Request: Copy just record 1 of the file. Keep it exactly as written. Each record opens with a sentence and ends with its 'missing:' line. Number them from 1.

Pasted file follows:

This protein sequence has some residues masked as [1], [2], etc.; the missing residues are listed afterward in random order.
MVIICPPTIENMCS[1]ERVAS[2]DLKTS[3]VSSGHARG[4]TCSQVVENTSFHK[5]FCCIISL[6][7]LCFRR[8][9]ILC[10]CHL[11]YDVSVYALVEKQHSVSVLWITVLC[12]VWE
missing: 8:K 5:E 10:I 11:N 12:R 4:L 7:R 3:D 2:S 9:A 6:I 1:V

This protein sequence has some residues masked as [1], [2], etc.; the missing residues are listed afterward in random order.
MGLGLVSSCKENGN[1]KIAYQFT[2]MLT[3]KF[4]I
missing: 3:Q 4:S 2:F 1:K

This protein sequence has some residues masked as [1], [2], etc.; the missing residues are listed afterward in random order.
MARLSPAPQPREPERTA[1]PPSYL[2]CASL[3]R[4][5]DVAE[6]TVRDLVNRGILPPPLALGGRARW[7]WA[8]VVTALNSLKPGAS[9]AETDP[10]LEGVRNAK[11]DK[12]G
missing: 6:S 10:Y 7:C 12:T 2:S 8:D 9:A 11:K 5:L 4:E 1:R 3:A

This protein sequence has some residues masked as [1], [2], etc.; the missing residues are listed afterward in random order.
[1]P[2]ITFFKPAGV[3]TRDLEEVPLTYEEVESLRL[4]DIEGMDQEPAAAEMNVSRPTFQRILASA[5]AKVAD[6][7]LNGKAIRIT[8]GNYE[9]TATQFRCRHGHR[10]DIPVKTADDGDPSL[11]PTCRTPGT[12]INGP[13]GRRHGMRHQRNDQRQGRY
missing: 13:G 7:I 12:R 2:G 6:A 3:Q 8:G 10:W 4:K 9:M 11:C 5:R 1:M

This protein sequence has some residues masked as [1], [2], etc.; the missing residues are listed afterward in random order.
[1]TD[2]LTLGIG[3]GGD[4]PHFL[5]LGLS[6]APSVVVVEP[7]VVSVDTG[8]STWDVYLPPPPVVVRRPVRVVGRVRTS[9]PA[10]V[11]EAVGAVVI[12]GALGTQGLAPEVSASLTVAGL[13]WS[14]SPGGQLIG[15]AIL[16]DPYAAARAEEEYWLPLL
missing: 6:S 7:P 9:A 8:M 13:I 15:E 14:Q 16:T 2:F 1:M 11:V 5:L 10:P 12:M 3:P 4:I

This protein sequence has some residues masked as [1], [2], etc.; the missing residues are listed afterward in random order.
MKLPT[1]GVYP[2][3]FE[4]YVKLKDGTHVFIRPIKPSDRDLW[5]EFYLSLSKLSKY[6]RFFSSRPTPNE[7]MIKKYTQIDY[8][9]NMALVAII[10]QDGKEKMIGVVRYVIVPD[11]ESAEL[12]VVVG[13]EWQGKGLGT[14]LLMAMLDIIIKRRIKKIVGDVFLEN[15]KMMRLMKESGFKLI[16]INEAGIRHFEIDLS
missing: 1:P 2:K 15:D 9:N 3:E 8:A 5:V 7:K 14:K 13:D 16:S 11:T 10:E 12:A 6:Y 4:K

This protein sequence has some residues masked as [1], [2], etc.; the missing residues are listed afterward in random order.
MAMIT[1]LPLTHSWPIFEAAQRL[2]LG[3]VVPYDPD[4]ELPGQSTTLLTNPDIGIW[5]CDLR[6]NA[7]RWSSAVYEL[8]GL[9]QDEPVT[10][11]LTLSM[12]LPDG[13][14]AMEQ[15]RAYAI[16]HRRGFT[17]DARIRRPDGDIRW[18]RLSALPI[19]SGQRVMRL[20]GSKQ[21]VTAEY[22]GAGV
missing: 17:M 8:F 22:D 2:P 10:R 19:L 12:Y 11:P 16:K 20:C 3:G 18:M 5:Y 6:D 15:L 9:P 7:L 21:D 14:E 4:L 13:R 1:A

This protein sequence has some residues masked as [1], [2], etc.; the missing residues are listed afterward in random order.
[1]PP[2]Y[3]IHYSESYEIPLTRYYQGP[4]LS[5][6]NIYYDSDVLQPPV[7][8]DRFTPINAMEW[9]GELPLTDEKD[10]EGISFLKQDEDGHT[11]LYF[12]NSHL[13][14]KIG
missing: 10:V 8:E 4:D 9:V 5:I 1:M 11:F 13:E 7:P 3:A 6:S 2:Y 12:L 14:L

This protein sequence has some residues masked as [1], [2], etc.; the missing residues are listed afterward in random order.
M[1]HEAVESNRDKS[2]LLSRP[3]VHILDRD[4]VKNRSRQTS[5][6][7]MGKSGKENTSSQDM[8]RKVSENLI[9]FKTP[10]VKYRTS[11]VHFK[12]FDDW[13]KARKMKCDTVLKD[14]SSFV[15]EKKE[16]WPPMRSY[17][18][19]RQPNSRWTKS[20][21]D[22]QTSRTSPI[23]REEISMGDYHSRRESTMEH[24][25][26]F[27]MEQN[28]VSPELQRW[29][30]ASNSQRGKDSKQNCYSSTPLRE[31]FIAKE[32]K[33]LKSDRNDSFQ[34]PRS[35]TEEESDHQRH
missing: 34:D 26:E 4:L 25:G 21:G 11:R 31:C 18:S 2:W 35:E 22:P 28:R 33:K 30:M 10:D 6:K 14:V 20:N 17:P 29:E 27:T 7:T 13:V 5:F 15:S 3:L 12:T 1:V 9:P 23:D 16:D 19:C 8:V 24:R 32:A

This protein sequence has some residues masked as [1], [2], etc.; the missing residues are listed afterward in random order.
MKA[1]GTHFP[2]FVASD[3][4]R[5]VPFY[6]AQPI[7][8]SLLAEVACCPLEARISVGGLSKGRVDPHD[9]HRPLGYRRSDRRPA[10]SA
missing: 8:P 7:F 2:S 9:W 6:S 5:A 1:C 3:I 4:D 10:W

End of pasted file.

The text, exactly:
This protein sequence has some residues masked as [1], [2], etc.; the missing residues are listed afterward in random order.
MVIICPPTIENMCS[1]ERVAS[2]DLKTS[3]VSSGHARG[4]TCSQVVENTSFHK[5]FCCIISL[6][7]LCFRR[8][9]ILC[10]CHL[11]YDVSVYALVEKQHSVSVLWITVLC[12]VWE
missing: 8:K 5:E 10:I 11:N 12:R 4:L 7:R 3:D 2:S 9:A 6:I 1:V